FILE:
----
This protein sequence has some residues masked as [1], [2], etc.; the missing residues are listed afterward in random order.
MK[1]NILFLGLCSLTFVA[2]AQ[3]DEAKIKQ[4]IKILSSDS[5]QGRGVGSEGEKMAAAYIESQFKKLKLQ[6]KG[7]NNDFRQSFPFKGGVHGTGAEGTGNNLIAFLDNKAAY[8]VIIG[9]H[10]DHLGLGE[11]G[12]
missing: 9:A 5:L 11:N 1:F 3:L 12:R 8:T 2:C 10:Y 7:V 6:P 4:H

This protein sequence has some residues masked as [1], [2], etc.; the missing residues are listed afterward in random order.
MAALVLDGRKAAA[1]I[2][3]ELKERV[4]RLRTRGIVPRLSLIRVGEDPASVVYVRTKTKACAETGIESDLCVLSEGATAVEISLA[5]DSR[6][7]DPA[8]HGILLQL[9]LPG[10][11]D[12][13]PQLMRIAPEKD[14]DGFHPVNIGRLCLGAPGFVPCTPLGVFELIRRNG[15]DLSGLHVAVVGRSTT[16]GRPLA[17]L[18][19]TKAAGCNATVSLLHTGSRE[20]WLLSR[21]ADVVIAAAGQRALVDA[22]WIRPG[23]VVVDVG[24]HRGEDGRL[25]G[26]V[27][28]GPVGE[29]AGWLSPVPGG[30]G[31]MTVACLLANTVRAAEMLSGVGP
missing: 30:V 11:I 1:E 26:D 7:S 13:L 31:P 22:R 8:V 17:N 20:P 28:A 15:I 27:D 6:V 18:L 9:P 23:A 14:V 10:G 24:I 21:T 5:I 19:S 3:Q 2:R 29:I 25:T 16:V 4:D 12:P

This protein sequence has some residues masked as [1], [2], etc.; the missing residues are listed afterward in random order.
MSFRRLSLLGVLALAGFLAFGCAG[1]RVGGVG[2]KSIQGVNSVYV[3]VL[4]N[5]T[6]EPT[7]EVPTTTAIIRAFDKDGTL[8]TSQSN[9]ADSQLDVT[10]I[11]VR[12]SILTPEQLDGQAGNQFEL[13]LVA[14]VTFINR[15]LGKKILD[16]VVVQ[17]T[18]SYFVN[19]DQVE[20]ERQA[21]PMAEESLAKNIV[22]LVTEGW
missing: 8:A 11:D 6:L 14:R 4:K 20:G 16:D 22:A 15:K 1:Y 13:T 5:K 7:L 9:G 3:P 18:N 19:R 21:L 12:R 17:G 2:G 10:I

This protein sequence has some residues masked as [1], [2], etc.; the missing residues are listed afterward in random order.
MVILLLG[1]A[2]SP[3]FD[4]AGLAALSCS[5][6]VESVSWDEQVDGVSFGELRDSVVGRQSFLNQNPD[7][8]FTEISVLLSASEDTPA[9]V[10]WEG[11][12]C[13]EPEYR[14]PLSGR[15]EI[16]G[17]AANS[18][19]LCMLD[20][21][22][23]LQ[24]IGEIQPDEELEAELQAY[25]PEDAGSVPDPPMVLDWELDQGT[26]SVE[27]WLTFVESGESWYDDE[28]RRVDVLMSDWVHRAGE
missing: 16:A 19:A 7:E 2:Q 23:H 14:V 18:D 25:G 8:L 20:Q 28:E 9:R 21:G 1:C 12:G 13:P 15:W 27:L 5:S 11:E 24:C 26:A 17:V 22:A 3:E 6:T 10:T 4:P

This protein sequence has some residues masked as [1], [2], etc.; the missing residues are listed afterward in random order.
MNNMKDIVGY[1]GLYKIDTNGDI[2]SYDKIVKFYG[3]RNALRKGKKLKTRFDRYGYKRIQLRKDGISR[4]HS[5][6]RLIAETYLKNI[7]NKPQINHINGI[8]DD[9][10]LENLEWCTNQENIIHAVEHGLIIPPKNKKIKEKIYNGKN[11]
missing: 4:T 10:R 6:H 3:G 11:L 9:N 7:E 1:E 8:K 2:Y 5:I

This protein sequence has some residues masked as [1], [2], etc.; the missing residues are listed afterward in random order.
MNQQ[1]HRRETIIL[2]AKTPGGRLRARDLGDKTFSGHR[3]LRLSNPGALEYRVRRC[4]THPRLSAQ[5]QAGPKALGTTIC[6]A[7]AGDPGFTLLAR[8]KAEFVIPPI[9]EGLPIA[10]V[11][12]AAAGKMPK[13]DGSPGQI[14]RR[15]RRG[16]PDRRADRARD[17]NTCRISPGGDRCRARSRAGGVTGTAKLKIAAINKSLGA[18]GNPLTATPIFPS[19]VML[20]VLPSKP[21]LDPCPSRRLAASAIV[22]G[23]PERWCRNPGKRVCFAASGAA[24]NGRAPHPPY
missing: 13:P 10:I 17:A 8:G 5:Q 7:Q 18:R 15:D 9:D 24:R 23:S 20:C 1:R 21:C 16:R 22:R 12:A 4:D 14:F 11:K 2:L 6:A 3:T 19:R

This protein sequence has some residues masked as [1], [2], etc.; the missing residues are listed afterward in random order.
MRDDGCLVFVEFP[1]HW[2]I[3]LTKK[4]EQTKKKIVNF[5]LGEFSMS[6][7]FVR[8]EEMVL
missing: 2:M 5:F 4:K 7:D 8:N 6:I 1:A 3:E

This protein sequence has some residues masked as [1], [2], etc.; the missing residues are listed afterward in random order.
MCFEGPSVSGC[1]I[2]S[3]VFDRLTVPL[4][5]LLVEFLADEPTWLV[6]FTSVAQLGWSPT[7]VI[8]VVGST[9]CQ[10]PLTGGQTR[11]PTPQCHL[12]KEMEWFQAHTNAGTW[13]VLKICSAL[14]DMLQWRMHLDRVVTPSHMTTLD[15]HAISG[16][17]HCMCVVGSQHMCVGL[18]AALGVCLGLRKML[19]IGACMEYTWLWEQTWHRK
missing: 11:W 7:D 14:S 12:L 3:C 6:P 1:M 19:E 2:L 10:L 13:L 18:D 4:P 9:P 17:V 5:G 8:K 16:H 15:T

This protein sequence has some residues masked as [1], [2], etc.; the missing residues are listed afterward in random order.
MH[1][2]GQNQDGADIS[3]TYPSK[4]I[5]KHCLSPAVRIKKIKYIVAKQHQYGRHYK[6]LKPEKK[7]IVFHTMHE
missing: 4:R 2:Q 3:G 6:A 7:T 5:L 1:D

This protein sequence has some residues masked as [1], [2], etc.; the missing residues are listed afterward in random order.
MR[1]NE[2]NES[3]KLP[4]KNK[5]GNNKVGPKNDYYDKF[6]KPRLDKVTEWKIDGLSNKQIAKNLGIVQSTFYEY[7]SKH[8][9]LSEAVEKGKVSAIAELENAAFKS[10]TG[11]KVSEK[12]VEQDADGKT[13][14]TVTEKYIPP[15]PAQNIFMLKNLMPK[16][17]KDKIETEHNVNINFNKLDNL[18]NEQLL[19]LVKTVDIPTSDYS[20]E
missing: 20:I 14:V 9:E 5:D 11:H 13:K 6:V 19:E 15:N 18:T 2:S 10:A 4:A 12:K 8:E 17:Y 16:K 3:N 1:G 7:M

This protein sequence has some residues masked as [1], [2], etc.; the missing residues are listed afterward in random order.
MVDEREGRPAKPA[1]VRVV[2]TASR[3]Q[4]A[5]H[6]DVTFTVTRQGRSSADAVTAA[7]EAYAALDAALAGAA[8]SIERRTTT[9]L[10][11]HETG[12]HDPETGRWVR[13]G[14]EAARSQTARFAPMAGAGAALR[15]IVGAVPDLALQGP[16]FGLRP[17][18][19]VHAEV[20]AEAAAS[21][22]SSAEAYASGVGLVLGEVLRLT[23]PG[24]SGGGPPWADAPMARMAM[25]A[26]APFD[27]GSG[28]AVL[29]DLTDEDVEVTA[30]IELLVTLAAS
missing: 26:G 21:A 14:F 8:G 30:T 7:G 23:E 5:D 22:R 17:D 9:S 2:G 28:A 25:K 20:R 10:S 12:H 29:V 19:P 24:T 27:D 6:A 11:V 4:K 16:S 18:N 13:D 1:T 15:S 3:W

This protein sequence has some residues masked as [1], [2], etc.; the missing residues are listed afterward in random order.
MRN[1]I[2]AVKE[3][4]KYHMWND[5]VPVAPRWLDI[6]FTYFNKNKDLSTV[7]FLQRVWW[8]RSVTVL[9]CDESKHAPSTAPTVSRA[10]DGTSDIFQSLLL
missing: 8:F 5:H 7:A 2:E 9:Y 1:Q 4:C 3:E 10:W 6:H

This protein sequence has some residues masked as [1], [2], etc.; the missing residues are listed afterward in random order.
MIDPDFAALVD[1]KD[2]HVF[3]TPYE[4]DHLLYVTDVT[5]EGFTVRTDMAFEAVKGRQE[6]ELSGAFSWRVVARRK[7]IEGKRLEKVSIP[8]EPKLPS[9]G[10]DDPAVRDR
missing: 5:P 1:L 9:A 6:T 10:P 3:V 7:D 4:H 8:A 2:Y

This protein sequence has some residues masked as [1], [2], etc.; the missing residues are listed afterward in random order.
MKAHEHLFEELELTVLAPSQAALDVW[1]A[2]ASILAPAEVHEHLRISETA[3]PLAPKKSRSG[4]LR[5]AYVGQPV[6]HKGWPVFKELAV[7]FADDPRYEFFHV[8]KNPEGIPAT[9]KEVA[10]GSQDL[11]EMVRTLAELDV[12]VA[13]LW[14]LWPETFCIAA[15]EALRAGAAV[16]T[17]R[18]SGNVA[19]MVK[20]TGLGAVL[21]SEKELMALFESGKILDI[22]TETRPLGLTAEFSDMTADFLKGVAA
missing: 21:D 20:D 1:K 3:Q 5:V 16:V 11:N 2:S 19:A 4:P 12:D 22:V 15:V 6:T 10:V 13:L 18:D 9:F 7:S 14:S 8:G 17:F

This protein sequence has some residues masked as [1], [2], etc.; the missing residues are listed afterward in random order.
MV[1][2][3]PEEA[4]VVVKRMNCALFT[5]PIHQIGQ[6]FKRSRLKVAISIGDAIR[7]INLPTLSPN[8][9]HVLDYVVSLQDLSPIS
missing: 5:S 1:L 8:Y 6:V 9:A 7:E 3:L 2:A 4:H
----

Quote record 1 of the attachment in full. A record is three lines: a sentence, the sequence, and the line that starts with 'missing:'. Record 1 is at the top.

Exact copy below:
This protein sequence has some residues masked as [1], [2], etc.; the missing residues are listed afterward in random order.
MK[1]NILFLGLCSLTFVA[2]AQ[3]DEAKIKQ[4]IKILSSDS[5]QGRGVGSEGEKMAAAYIESQFKKLKLQ[6]KG[7]NNDFRQSFPFKGGVHGTGAEGTGNNLIAFLDNKAAY[8]VIIG[9]H[10]DHLGLGE[11]G[12]
missing: 9:A 5:L 11:N 1:F 3:L 12:R 8:T 2:C 10:Y 7:V 6:P 4:H